5 Useful Tips and Tricks You Must Know in Adobe Lightroom

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  By Jordan Younce
5 Useful Tips and Tricks You Must Know in Adobe Lightroom www.sleeklens.com

In this video, I will talk about my five favourite tips and tricks when it comes to Lightroom. We will first speak of performance. To get started, we just choose Lightroom and then preferences. From here, we will choose performance tab. Most people keep this used graphic processor enabled and if you have an older machine or a slightly older machine that does not have an excellent graphic processor, Lightroom might run a little bit slower and so if you disable this, you won’t be using this graphic processor at all but instead will mainly use your CPU in the computer to do all the processing and stuff like that. It’s a good thing to have a good graphic processor, and if you don’t, you might want to have a look at that and uncheck it. That way your computer will run a little faster.

Another thing you can do is go to the “File Handling” option and change your maximum cache size to 25.0. However, you should make sure that you have enough space on your computer. This helps ensure you do not have problems with caches. You can also purge it if you want to go so as get rid of all the old cache files in there, and you’ll be ready to go.

The next one I want to talk about is “Light Out”, a fun little feature that you have in Lightroom. Let’s say you have this photo, and I’m editing it around and just want to highlight this photo just to show the picture only. If you click the “L” key on your keyboard, you will dim the lights of your screen as you can see here. Everything is dimmed out, and I can still play with it on the editing part of it, but everything else is dimmed out. If I click it one more time, it kind of blacks out the screen, turn the lights off, and you can just concentrate on the image itself. If I click it again, then it turns everything back on, and we are ready to go.

Number three is what I call removing widgets. As you can see, we have library develop, map, book, slideshow, print and web. Some of these I don’t even go up to them, and therefore there is no need to keep them there. One way of getting rid of them is to “Right Click” near them, and then you get the little menu, and you can take off the ones you do not need. In this case, we will make the web, go back there and then right click, choose print, slideshow and book. Now, these are the ones that are mainly used, and I don’t have to worry about having other items up here.

The next item I want to talk about is “exporting presets”. Exporting presets are great if you do a lot of exporting of the same types of files. I will go up to “file export’, and this is the file export box that we are all familiar with. I will go into the file export and change the resolution to 400 and width to 1920 by 1080 but make sure that my watermark is checked “On”, and then I can click “add” and I will get another small box, and I can put my presets name. I will choose the name “Test” and then put it in my user preset folder and click “Create”. As you can see, I have a test one, and if I want to export a whole bunch of files and use these, same exact settings, all I will do is open up the box, click “test” and click ‘export” and they will all export exactly where I want them to with the same settings.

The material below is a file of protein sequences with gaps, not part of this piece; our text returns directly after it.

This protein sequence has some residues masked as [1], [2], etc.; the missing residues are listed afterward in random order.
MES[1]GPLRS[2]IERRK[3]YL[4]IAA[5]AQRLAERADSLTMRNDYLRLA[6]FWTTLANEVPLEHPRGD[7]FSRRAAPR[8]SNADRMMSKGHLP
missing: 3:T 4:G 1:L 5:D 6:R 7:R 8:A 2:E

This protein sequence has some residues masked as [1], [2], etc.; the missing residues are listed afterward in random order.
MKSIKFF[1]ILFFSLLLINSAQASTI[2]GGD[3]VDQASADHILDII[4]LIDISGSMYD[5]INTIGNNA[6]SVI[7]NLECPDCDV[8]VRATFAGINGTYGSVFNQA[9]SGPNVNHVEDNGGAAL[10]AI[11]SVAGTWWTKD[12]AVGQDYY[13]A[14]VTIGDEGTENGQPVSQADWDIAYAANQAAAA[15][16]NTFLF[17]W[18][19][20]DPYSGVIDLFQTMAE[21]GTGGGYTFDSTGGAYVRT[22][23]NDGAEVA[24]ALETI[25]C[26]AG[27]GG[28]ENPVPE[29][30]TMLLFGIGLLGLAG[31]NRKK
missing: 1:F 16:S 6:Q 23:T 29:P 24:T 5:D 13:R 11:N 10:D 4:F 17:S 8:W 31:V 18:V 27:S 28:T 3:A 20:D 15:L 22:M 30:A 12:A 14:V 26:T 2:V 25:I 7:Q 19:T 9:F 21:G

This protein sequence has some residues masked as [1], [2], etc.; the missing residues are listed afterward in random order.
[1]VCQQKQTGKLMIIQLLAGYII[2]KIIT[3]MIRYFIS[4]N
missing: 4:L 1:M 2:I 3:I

The last and final tips and tricks I have for you is how to edit using your histogram. A lot of people the do not know that you can do that., You have your histogram up there as shown in the video and as you move across, you see you have columns up there. You have blacks, shadows, exposures, highlights and whites. What you can do is, if you know you want to change your exposure a little bit, you can just click and slide it up or down, and it will change your exposures, and you will see that reflected down there. Likewise, if you want to change your shadows, you can click where the shadows move them up or down, and you’ll see the Histogram moving, and you can also see it moving at the bottom. This is just a visual way to do this as well. So you can take your highlights, pump them up a bit, take the blacks and reduce them a little bit to give the image more contrast. As seen, I have edited this photo only using the histogram and not using any of the sliders, and it’s a real cool effect to do that with.

These are the five effects that I normally use day to day although there are many others which you can use. You can visit Sleeklens for anything photography including amazing Lightroom workflows, Photoshop Actions and overlays.

Rating: 2.50 based on 4 Ratings
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Jordan Younce

I am a Real Estate and Landscape photography as well as a Graphic Designer based in North Carolina, USA. My passion for photography started with taking photos with a point-and-shoot and now I own a successful photography business. My goal is to help others learn the art of photography, develop their creative side and just have fun.

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